David: They always talked to me about the power of effort and of sacrifice. In tennis, things don't happen because you're special, it's not just about talent. There are many factors. If you're a tough competitor but don't have any other strengths then it won't work. If you have the talent but don't make sacrifices it won't work, either. It's a combination of many different factors. Today, there's a battalion of kids of 14 or 15 years, who hit the ball very well. They all seem to be getting there but then they stop.
Q: What's missing?
David: Winning mentality.
Q: And how you do get that? What exactly does winning mentality mean?
David: I think that it's a quality that you're born with but that you also learn to some extent. You are who you're supposed to be but if you don't have that fire inside of you then it's not going to work. It's rather difficult to explain these things. I find it difficult to put it into words. But I want to stress that point about the inner fire, so powerful that you don't know who sent it to you but it drives you forward.
Q: Then you're talking about magic. Or the stars. Something like that.
David: Something like that.
Q: And what kind of role does fate play?
David: I don't think that there's anything like destiny. Each person makes their own. You are, consciously or unconsciously, the way you want to be.
Q: That might sound daunting to those who haven't had their brush with success.
David: Success is not the same as happiness. If you ask me what's my dream then I'll tell you that it's winning the Davis Cup. But I'm not so foolish as to believe that this is ultimate happiness. It could be, in terms of my profession. A vision that I'd love to play the leading role in.
Q: What other visions are there in your mind?
David: If I look back at the past, I see myself winning the Masters [Cup]. I see my mother and my girlfriend in the stands. Also the Wimbledon final. And a very sad one that has left its mark with me forever was the death of my father.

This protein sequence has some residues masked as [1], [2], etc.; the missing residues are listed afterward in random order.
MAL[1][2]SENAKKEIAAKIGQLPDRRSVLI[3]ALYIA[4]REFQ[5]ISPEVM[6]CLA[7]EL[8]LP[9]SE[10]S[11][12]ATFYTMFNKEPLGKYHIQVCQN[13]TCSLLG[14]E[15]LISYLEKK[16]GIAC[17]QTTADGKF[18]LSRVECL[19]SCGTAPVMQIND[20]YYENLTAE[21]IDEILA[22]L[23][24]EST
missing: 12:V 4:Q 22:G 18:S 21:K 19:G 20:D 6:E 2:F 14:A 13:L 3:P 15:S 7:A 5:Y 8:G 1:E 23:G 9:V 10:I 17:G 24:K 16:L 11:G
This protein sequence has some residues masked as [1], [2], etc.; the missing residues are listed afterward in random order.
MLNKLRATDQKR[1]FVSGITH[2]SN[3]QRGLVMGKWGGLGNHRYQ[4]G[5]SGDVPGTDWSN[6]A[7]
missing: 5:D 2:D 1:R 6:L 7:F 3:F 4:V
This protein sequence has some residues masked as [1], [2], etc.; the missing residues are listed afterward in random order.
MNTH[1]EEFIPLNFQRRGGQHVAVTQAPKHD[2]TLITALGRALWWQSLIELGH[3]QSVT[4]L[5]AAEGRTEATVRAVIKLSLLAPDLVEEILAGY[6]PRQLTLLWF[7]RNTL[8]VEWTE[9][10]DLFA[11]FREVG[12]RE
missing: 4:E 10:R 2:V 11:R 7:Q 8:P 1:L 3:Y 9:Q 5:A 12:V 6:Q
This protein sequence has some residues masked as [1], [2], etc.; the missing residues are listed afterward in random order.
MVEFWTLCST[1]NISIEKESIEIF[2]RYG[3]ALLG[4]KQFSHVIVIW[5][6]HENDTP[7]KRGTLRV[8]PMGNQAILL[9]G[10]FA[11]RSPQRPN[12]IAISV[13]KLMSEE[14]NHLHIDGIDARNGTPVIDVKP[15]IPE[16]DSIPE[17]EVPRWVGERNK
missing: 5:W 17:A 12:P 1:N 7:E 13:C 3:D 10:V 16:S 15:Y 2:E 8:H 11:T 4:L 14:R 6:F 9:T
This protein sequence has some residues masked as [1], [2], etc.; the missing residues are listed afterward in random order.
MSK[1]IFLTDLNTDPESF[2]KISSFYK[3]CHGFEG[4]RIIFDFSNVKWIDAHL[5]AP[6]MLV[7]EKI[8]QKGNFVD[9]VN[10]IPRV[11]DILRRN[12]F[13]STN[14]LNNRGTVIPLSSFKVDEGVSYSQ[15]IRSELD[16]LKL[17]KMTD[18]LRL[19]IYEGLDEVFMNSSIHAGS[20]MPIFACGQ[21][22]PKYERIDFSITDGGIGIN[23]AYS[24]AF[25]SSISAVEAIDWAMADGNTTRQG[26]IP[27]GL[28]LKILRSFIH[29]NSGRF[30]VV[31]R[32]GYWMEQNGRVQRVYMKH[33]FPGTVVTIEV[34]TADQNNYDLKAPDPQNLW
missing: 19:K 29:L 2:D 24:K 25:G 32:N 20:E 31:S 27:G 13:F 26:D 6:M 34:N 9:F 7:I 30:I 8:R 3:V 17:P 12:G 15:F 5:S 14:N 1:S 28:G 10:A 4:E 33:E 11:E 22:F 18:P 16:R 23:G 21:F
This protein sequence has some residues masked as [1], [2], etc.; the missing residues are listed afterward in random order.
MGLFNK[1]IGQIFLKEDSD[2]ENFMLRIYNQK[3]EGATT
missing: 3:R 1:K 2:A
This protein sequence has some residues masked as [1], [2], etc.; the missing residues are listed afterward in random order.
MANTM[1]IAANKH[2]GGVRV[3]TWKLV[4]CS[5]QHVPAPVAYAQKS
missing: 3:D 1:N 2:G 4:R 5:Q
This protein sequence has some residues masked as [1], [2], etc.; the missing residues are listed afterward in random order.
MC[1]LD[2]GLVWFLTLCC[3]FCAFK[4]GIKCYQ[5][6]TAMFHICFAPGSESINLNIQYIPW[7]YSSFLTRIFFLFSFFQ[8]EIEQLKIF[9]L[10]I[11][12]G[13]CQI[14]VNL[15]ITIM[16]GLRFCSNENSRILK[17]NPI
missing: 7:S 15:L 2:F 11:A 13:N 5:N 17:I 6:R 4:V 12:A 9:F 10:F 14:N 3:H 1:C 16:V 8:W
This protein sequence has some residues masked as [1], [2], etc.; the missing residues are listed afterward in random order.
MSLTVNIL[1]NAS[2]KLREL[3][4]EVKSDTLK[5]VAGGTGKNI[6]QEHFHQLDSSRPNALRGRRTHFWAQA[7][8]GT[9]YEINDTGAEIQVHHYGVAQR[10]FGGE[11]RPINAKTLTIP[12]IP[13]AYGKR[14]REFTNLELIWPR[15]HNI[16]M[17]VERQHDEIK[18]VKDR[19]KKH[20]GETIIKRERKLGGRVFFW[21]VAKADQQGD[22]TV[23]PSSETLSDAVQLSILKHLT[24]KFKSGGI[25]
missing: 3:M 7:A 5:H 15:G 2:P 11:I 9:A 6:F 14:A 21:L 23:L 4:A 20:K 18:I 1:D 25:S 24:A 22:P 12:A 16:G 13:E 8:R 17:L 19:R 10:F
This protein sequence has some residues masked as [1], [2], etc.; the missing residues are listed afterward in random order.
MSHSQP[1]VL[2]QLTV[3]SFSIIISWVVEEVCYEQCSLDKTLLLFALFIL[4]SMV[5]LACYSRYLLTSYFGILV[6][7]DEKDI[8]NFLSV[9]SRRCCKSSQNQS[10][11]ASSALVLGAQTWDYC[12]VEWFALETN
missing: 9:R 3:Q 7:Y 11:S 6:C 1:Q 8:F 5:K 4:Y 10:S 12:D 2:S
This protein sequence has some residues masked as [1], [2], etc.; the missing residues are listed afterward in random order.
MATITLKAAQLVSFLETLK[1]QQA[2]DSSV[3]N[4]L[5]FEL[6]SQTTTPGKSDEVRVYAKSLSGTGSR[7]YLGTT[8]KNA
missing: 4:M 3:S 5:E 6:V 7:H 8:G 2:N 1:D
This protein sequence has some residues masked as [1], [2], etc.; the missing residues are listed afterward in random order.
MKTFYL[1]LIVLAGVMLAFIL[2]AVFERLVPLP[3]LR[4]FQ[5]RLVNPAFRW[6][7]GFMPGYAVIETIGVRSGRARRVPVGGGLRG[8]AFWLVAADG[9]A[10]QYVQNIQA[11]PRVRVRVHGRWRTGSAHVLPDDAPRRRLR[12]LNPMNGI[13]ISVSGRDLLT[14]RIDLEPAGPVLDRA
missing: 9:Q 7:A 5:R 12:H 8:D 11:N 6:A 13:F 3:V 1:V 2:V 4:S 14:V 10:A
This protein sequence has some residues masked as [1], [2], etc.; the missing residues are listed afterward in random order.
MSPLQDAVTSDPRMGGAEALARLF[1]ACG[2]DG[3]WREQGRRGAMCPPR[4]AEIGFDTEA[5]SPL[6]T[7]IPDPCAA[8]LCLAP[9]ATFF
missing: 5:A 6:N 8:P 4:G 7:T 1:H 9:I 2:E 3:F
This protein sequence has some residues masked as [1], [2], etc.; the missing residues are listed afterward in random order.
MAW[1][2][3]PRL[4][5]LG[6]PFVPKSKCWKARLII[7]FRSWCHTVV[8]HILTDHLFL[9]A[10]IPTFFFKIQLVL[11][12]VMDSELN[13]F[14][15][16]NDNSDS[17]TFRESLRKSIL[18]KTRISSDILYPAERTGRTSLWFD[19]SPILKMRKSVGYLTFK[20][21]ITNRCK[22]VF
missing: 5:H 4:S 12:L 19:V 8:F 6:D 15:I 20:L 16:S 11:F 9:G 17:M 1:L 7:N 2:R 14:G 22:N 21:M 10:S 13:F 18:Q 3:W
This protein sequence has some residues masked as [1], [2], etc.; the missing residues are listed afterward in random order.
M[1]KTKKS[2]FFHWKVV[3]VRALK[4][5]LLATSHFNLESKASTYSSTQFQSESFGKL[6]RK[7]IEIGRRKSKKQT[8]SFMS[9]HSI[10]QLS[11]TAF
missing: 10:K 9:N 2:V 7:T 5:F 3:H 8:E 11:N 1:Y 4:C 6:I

Q: Do you believe in God?
David: We're a Catholic family but I don't attend mass. I think that things happen as the consequence of other things. I've never believed in coincidence or luck.
Q: No belief in luck...
David: Nothing. You'll never see me wearing the same underpants or the same shirt again because I won a match, wearing them. I also don't believe in bad vibes. I think it's like seeing the glass as being half full or half empty. I don't see it that way, I don't care.
Q: And you also don't care about fear?
David: No, the truth is that I have no fear. I don't even fear death. I try not to think about it. It's because I'm hooked on taking risks, the adrenaline. If I was one for withdrawing to some dark corner then I wouldn't be able to do half the things that I do. I've always been hyperactive. As a boy, I'd drive my mother crazy. I wouldn't sit still for a second.
Q: You're very close to your mom?
David: I lover her with all my heart and soul but we don't always stick together. We send each other text messages, and not all of the time. I used to live with her until two years ago but she's totally independent.
Q: She's not the typical Armenian mother, carrying a tray to your bed.
David: No. She's not Armenian, my grandfather was. But some people think that she is because she's spectacularly good at making Armenian dishes. She learned all the recipes from the family so my brothers and me, we grew up with oriental specialties like Keppe.
David: Of course. The real thing. Raw meat, onions and all the spices. Good power, the way I like it.
Finally, there's an additional part that's a bit like a word association game. It starts with the kind of term or concept David doesn't usually have to deal with in interviews - his looks...
Among the good-looking guys in tennis? I don't think I am. I'm not at all metrosexual. I just use sunscreen so I don't get too red.
Aroma. I love the smell of wet earth. And of mate [Argentine tea].
City. Rome and Paris I always find exciting.
Argentineans. I love my country. I'm of the opinion that the last presidents we've had haven't been that bad or that good. But well. Hopefully, in the future we'll improve in terms of respect. That's what's lacking.
Reading. I like novels. The last one was "El Sillón del Águila" by Carlos Fuentes.
Retirement. Will happen when I start to suffer on court. The day I lose my goals, the desire to compete and to make sacrifices. What will I do then? I'll start a new stage, neither better nor worse. I'll probably stay restless because that's in my DNA.
Friends in tennis. It's definitely a very individualistic sport but I'm friends with basically everyone from Argentina and Spain. Becoming friends with a Czech player, for example, isn't so very likely because it's a matter of culture.
Place in the world. Unquillo forever. Although I come and go that's where I live, in my village. And I'll go back there. There, I'm David, one of them. They're used to seeing me all the time. It's my oasis and my peace.
|(Ignacio Colo/La Nacion)|